Responding to the Republican Platform 2016 adopted Monday — the first day of the Republican National Convention — China on Wednesday asked the GOP to stop groundless accusations against the country. Among other things, the Republican platform specifically mentions China’s “preposterous claim to the entire South China Sea,” “the timely sale of defensive arms” to Taiwan and “cultural genocide” in Tibet and Xinjiang.
China’s official English language news agency Xinhua carried a statement by foreign ministry spokesman Lu Kang, who, responding to the Republican platform’s “accusations about China,” said: “All political parties in the United States should view China’s development in an objective and rational manner and correctly understand the issues that emerge in bilateral ties. … We hope relevant parties stop their groundless accusations against China and interference in China's domestic affairs and contribute more to bilateral trust and cooperation.”
Referring to North Korea, the Republican platform also urges “the government of China to recognize the inevitability of change in the Kim family’s slave state and, for everyone’s safety against nuclear disaster, to hasten positive change on the Korean peninsula.”
Further, it speaks of foreign currency manipulation by China, mentions the erosion of autonomy in Hong Kong, says current Chinese leaders have revived “the cult of Mao” and says the country’s economy is “based on piracy.”
These comments were all under a section titled “U.S. Leadership in the Asian Pacific.” Referring to the same region, Kang said that interests of both China and the U.S. were served by stable growth of relations between the two countries, which would also promote peace and development of the Asia-Pacific region and the world. “Both sides should adhere to this right direction,” he added.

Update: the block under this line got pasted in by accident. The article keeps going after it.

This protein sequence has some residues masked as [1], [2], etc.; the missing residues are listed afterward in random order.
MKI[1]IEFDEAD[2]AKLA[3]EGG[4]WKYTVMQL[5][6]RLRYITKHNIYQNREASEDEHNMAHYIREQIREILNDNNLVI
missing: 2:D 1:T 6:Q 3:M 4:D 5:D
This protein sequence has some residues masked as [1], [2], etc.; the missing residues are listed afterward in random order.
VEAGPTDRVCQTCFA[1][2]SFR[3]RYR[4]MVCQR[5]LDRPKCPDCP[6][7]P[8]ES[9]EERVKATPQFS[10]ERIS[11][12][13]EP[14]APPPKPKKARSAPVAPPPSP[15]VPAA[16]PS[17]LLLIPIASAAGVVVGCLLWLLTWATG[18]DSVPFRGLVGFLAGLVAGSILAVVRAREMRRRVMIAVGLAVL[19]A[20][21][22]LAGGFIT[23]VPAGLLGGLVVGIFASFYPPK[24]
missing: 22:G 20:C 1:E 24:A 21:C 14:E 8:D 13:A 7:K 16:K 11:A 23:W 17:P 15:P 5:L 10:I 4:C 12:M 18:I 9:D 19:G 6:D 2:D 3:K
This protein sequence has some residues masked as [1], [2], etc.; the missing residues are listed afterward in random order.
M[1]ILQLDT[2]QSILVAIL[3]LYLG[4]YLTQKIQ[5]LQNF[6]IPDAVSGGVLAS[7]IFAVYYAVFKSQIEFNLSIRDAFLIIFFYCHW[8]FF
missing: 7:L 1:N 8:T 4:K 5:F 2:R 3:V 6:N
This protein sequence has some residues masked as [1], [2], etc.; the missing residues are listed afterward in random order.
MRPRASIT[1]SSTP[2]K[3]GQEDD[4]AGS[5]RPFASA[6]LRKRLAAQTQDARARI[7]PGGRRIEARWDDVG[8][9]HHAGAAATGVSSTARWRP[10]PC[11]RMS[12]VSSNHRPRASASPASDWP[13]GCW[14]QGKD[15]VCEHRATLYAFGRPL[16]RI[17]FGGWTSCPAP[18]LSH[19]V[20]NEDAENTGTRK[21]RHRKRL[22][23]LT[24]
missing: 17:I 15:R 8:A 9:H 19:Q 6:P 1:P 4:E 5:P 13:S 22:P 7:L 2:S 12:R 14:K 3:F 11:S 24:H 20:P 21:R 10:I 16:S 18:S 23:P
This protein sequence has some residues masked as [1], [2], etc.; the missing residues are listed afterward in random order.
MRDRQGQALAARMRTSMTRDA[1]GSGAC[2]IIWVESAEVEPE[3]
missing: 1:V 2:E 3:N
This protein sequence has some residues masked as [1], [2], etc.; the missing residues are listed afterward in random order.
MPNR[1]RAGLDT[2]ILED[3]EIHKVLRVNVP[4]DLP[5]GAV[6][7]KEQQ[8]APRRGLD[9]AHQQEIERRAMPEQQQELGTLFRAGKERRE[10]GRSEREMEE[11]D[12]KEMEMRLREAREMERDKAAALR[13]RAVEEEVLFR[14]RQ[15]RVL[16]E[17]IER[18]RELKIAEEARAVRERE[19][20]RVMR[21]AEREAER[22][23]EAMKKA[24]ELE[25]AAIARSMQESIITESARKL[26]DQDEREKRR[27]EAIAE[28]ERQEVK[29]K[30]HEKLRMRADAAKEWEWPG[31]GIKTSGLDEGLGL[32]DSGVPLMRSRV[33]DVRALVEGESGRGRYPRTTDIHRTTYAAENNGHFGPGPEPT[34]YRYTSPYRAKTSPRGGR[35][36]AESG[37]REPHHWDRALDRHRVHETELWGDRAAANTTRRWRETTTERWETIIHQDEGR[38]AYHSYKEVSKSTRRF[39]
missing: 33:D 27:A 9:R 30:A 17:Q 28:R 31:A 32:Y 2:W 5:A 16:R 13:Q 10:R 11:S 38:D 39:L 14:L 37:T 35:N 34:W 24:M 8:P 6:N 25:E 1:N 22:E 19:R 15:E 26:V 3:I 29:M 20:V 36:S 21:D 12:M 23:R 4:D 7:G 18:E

China’s claims in the South China Sea are contested by several other countries in the region that include Brunei, Malaysia, the Philippines, Taiwan and Vietnam. On July 12, the Permanent Court of Arbitration ruled in favor of the Philippines and against China in a territorial dispute case the former had brought against the Asian powerhouse. Beijing rejected the judgment of the Hague tribunal.
Chinese officials have admitted to not knowing much about Donald Trump, the Republican presidential nominee, compared with his presumptive Democratic rival, Hillary Clinton, who they often dealt with while she was secretary of state during Barack Obama’s first term as president. The Chinese government has also kept its distance from direct commentary on the U.S. presidential election, lest it be seen as attempting to interfere. However, Chinese Finance Minister Lou Jiwei had, in April, called Trump an “irrational type” for his proposal to impose tariffs on imported Chinese goods.